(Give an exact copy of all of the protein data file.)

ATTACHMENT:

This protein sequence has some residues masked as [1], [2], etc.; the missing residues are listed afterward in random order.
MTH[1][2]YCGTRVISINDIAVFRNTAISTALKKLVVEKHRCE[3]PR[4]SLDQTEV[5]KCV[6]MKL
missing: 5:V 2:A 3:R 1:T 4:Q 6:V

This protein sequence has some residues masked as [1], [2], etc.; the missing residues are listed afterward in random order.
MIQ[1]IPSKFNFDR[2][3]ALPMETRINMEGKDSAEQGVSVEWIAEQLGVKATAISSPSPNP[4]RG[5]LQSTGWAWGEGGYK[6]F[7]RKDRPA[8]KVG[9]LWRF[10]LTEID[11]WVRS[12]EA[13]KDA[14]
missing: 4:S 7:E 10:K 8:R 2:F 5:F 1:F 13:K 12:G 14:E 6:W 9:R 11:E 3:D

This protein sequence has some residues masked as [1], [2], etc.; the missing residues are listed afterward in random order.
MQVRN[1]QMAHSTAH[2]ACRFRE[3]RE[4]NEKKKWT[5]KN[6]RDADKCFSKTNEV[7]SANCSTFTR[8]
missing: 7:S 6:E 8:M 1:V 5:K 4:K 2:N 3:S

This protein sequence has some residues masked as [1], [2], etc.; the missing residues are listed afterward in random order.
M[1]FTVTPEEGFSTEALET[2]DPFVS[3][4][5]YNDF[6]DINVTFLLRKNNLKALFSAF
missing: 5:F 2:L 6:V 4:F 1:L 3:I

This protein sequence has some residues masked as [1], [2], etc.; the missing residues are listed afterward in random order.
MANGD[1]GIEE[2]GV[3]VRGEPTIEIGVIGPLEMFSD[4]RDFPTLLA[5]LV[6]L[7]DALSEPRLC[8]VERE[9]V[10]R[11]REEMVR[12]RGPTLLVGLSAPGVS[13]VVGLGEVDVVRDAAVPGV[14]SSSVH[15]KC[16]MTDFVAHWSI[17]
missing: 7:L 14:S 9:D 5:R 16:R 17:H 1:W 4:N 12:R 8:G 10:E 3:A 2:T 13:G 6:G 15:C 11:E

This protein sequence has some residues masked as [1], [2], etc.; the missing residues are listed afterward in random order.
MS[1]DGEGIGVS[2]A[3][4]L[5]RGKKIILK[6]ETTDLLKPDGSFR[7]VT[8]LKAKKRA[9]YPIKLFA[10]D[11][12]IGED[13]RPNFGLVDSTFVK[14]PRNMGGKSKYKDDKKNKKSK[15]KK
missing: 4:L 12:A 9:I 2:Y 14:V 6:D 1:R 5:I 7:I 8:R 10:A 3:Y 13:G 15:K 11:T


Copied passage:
This protein sequence has some residues masked as [1], [2], etc.; the missing residues are listed afterward in random order.
MTH[1][2]YCGTRVISINDIAVFRNTAISTALKKLVVEKHRCE[3]PR[4]SLDQTEV[5]KCV[6]MKL
missing: 5:V 2:A 3:R 1:T 4:Q 6:V

This protein sequence has some residues masked as [1], [2], etc.; the missing residues are listed afterward in random order.
MIQ[1]IPSKFNFDR[2][3]ALPMETRINMEGKDSAEQGVSVEWIAEQLGVKATAISSPSPNP[4]RG[5]LQSTGWAWGEGGYK[6]F[7]RKDRPA[8]KVG[9]LWRF[10]LTEID[11]WVRS[12]EA[13]KDA[14]
missing: 4:S 7:E 10:K 8:R 2:F 5:F 1:F 13:K 12:G 14:E 6:W 9:R 11:E 3:D

This protein sequence has some residues masked as [1], [2], etc.; the missing residues are listed afterward in random order.
MQVRN[1]QMAHSTAH[2]ACRFRE[3]RE[4]NEKKKWT[5]KN[6]RDADKCFSKTNEV[7]SANCSTFTR[8]
missing: 7:S 6:E 8:M 1:V 5:K 4:K 2:N 3:S

This protein sequence has some residues masked as [1], [2], etc.; the missing residues are listed afterward in random order.
M[1]FTVTPEEGFSTEALET[2]DPFVS[3][4][5]YNDF[6]DINVTFLLRKNNLKALFSAF
missing: 5:F 2:L 6:V 4:F 1:L 3:I

This protein sequence has some residues masked as [1], [2], etc.; the missing residues are listed afterward in random order.
MANGD[1]GIEE[2]GV[3]VRGEPTIEIGVIGPLEMFSD[4]RDFPTLLA[5]LV[6]L[7]DALSEPRLC[8]VERE[9]V[10]R[11]REEMVR[12]RGPTLLVGLSAPGVS[13]VVGLGEVDVVRDAAVPGV[14]SSSVH[15]KC[16]MTDFVAHWSI[17]
missing: 7:L 14:S 9:D 5:R 16:R 17:H 1:W 4:N 12:R 8:G 10:E 3:A 2:T 13:G 6:G 15:C 11:E

This protein sequence has some residues masked as [1], [2], etc.; the missing residues are listed afterward in random order.
MS[1]DGEGIGVS[2]A[3][4]L[5]RGKKIILK[6]ETTDLLKPDGSFR[7]VT[8]LKAKKRA[9]YPIKLFA[10]D[11][12]IGED[13]RPNFGLVDSTFVK[14]PRNMGGKSKYKDDKKNKKSK[15]KK
missing: 4:L 12:A 9:I 2:Y 14:V 6:D 1:R 5:I 7:I 8:R 10:A 3:Y 13:G 15:K 11:T